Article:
Being an arts advocate, it should come as no surprise that events at Philadelphia’s iconic museums were among the highlights of my Democratic National Convention schedule. The Philadelphia Citizen held a panel discussion on innovation and local government and watch party at the Barnes Foundation.
I’m a policy wonk and civic app developer so the discussion was in my wheelhouse. But the real attraction was the opportunity to view the Barnes collection without the usual crowds. Although I’ve visited the museum several times, I somehow missed that Horace Pippin’s paintings, including "Supper Time," are in the collection.
The painting immediately brought to mind Irving Berlin’s "Supper Time" from the 1933 Broadway musical As Thousands Cheer. Written for Ethel Waters, the song is about a wife’s reaction to the news of her husband’s lynching. The almost daily occurrence of state-sanctioned racial terror fueled the Great Migration.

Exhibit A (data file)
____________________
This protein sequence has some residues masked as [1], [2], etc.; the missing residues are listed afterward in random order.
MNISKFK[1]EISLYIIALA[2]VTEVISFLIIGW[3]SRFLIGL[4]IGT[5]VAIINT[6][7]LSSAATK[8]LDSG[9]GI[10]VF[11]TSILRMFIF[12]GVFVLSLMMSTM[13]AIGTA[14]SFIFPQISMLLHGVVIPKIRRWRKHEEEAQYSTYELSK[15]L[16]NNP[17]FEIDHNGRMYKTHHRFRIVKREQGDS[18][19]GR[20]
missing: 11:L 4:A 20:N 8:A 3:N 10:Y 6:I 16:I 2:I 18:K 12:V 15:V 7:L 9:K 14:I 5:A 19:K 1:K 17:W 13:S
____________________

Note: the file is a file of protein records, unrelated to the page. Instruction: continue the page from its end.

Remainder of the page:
Americans for the Arts Action Fund held an ARTSSPEAK@DNC panel at the Philadelphia Museum of Art. The speakers included Colorado Governor John Hickenlooper, Congresswoman Suzanne Bonamici, and musicians Ben Vereen and Ben Folds.
The panelists discussed the economic and transformative impact of the arts. I dutifully nodded my head when Vereen acknowledged the panelists were singing to the choir, i.e., “warriors for the arts.” But when he broke out in song, I had to fight back the tears.
To be sure, the Tony Award winner can sang, but it wasn’t just any song. Vereen sang the song that inspired me to believe that I would be able to rise above my station in life. I grew up in deep poverty in Brooklyn. While walking the streets of Bed-Stuy, I would sing “The Impossible Dream” from the 1964 Broadway musical Man of La Mancha.
The lyrics inform my lifelong activism and commitment to social justice. Indeed, I’m living proof that art changes lives.